Seven days after the Exodus from Egypt, which we read about last week, the nation stood on the shores of the Red Sea and expected redemption. The sea blocked their route ahead of them and the Egyptian army with its speedy chariots threatened them from behind. There was no escape. And just when they felt utter despair, God instructed Moses: “Speak to the children of Israel and let them travel.” Travel? To where? Into the sea?!The sages of the midrash say that at this moment, an argument broke out among the different tribes of Am Yisrael. No one was willing to take the seemingly suicidal step of jumping into the water. One person – Nachshon ben Aminadav of the tribe of Judah – had the courage to jump. The nation stood there anxiously and watched Nachshon struggle in the waves. And then a moment before he drowned, when the water was already over his head, a tremendous miracle occurred and the sea split into two with a wide, dry path. And the nation ran across the sea. The Egyptians chased them into the sea but when they got into the middle of it, it returned to its natural state and the mighty Egyptian army drowned.The nation that walked up from the sea unharmed and saw its enemy – that had just recently enslaved it – drown before its eyes, broke into song. This song is called Shirat Hayam – the Song of the Sea – and we read it in the synagogue this Shabbat.The continuation of the journey was no less wondrous. A month after the Exodus, the nation’s supplies ran out. They were left with no food and no way to survive in the barren desert. Again, the nation despaired and complained to Moses. And again, God responded. He brought bread down from the heavens; a miraculous food called manna. This bread came down every day at daybreak with dew above and below it to keep it clean.But on one day a week the manna did not fall – on Shabbat. The food for Shabbat came down on Friday with a double portion to feed the nation on Friday and on Shabbat .We read the story of the Parting of the Sea twice a year – when we read Beshalach and on Passover. And we remind ourselves of it every Shabbat when we use two loaves of bread on a special tray or tablecloth, covered to remind us of that double portion that fell from heavens in honor of Shabbat that was wrapped above and below.Judaism does not “see” God only at the Parting of the Sea, but also in everyday existence, in a portion of bread. Every Shabbat, we acknowledge that the bread on our table is a gift from God; just like the gift of manna our forefathers received in the desert. We thus express our faith that sustenance is not to be taken for granted, but is a wondrous kindness, God’s grace.When Shabbat is over, we want to preserve that special flavor of grace. So, during the havdala service we use Isaiah’s words that express our dependence on God’s grace, “Here is the God of my salvation, I shall trust and not fear” (Isaiah 12, 2).A person who lives with the awareness of grace, does not keep it to himself. He strives to pay it forward – to be kind to others. A person who sees each piece of bread as a gift learns to give to others and participates in the beautiful dynamic of bequeathing to those around them.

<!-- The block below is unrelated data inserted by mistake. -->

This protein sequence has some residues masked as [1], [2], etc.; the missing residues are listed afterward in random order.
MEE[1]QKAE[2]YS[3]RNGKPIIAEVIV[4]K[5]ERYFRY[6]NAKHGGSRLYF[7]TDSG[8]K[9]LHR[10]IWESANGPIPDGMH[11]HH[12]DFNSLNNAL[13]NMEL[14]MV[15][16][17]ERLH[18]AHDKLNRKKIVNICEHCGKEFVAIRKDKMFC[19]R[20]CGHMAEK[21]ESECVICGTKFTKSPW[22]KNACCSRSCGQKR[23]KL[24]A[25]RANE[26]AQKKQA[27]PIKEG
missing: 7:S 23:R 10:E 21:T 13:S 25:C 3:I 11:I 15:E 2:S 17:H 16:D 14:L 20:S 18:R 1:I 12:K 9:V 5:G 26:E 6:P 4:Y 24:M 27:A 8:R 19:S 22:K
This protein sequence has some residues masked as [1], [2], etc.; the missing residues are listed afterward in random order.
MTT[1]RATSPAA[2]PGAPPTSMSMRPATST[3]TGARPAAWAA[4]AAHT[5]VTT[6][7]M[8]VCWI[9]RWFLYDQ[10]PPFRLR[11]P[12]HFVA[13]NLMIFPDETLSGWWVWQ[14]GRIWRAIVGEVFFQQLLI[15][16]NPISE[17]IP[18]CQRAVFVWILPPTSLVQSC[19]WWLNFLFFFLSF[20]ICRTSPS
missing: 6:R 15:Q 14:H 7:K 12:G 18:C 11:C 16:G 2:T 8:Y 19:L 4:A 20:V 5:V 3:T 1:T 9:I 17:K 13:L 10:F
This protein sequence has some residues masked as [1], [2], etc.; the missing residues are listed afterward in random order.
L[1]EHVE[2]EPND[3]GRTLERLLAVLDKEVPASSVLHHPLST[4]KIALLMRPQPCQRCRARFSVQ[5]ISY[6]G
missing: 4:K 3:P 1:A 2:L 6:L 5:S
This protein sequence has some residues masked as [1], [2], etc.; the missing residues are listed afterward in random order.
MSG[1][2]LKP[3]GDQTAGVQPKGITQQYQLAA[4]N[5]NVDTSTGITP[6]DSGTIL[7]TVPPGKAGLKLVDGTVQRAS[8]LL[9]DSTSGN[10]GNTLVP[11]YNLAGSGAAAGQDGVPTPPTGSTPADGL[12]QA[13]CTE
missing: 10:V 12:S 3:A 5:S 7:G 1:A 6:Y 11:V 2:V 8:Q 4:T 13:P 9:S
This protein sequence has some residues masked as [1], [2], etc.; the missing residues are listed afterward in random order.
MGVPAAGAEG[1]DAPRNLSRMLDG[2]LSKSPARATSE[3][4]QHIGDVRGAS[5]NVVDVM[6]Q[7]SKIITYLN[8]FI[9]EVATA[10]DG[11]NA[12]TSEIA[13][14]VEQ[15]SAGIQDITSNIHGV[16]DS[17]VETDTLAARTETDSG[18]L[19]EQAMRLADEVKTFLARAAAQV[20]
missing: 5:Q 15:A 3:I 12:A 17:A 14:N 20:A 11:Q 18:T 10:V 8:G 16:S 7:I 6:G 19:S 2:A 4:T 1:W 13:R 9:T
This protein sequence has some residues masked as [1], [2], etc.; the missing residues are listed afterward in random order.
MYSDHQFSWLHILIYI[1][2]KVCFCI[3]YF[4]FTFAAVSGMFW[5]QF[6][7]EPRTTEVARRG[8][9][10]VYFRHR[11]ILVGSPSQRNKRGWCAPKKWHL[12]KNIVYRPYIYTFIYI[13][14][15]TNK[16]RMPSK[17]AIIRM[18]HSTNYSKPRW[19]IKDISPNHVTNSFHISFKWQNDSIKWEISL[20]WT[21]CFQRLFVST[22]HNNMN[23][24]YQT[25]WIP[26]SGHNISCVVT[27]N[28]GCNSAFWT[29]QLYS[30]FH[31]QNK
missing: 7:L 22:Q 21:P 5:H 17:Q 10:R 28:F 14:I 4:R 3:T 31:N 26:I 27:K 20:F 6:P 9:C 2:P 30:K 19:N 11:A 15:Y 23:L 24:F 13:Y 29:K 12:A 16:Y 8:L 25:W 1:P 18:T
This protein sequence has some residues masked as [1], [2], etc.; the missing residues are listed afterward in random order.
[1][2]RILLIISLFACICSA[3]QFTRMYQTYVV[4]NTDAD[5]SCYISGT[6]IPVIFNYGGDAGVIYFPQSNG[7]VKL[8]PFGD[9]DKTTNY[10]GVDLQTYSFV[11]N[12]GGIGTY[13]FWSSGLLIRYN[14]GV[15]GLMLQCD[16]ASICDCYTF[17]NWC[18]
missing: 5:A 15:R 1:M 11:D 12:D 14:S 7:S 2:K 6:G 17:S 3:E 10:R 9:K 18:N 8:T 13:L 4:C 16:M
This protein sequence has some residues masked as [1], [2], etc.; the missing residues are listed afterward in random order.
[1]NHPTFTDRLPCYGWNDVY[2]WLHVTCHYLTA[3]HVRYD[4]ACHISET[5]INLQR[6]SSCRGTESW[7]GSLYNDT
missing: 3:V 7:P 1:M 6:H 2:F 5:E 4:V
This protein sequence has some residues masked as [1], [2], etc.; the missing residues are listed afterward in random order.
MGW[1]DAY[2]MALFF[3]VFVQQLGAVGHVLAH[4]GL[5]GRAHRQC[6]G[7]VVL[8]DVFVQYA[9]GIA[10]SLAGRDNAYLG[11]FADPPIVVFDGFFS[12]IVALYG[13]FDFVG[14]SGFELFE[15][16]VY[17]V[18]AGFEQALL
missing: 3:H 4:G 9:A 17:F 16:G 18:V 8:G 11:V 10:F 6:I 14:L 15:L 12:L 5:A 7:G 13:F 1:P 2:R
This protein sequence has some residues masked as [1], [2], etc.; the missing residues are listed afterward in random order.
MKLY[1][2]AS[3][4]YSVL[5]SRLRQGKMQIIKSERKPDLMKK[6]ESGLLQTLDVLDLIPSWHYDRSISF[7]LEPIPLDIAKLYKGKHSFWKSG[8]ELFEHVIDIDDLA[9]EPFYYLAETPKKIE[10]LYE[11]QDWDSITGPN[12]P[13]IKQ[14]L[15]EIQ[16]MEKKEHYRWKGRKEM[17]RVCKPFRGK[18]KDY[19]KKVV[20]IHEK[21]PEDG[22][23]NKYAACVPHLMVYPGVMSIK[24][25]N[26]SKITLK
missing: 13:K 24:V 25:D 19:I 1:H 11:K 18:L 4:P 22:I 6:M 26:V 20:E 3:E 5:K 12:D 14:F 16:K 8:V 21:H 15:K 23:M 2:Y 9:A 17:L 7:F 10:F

The order was given to go forward, sea or no sea. But who would make the first move? At that moment, Nachshon’s devotion and bravery came to the fore. The Midrash and Talmud share the following account:
When Israel stood facing the Sea of Reeds, and the command was given to move forward, each of the tribes hesitated, saying, “We do not want to be the first to jump into the sea.”
Nachshon saw what was happening—and jumped into the sea.
At that moment Moses was standing and praying. G‑d said to him, “My beloved ones are drowning in the stormy seas, and you are standing and praying?”
Moses replied, “Master of the world, what am I to do?”
Said G‑d, “You lift your staff and spread your hand over the seas, which will split, and Israel will come into the sea upon dry land.”
And so it was. Following Nachshon’s lead, the Israelites entered the sea and were saved.
The Midrash enumerates the rewards that Nachshon’s brave deed earned him:
- He was given the name Nachshon, since he jumped into the waves (nachshol) of the sea
- Five heroes of Israel were among his descendants: David, Daniel, Chananiah, Mishael and Azariah.
- The eternal kingdom of Israel was given to his tribe, Judah, and it follows that Moshiach will be his descendant as well.
After Moses completed the Tabernacle in the desert, the princes of the twelve tribes of Israel offered special inaugural sacrifices and gifts. Even though Judah was not the most senior of the tribes, Nachshon, prince of Judah, was the first to bring his sacrifice. This may have been a reward for his special deed of devotion.
Nachshon was also among the seventy elders upon whom Moses conferred his spirit.